As for the other elected supporters of the legislation, the strongest statement came from City Council Transportation Committee Chair Wendy Greuel who declared that, "We have had enough!…This legislation gives us the right to control our own destiny and control our own streets!"  While we appreciate Greuel’s support of A.B. 766, it would be better if she would also bottle up any pending speed limit increases until after Krekorian’s legislation has had a chance to move through the committee structure in Sacramento and becomes a law.  Thus far, speed limit increases are continuing to be passed by the City’s Transportation Commission, the Council’s Transportation Committee, and the Council itself.  A particularly controversial increase was even passed by the full City Council earlier this week.

Also speaking at the event were Valley Councilman Richard Alarcon, who spoke movingly about how a speeder took the life of his infant son and the child’s grandmother over two decades ago and Glendale Policeman Carl Poulaitis, who helped author the legislation.  Greuel, Box and Poulaitis are all traveling to Sacramento for A.B. 766’s hearing this Monday.  If you want to help the legislation get past the committee, chaired by Assemblyman Mike Eng, a draft letter of support and a place to email it can be found here.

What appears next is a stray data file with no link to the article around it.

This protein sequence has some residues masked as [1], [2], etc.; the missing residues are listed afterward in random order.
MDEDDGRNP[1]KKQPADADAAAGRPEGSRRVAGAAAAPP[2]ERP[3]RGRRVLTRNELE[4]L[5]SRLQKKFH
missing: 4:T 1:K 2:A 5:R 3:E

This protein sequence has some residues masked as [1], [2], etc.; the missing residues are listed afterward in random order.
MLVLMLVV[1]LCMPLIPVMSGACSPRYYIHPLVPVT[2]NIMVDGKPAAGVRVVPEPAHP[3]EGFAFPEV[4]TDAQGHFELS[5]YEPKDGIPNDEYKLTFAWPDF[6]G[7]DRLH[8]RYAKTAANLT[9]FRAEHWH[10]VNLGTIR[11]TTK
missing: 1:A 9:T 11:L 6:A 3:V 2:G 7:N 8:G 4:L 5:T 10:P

• Great fun to ride with you today!

  • Ack! You commented before I went back and took the apostrophe out of “Bike Writers Collective.” Don’t tell Enci!

  • limit

    I disagree with Assembly Bill 766. Prima facie speed limits should be found through a Traffic and Engineering Survey conducted by a licensed traffic engineer in accordance with existing rules and regulations.

    Not by an ambiguous “local authority” that can decide the speed after a public meeting with out justification from a Traffic and Engineering Survey.

    Selecting a location for a Traffic and Engineering Survey requires a professional to evaluate the area, and is not something that the general public can or should be involved in as it involves expert understanding of Manual on Uniform Traffic Control Devices guidelines.

  • Statsdude

    limit, there is much to be said about your argument. If I interpret it correctly, a qualified engineer will set the road to the optimal, or most efficient speed limit based on his/her determination of the road characteristics.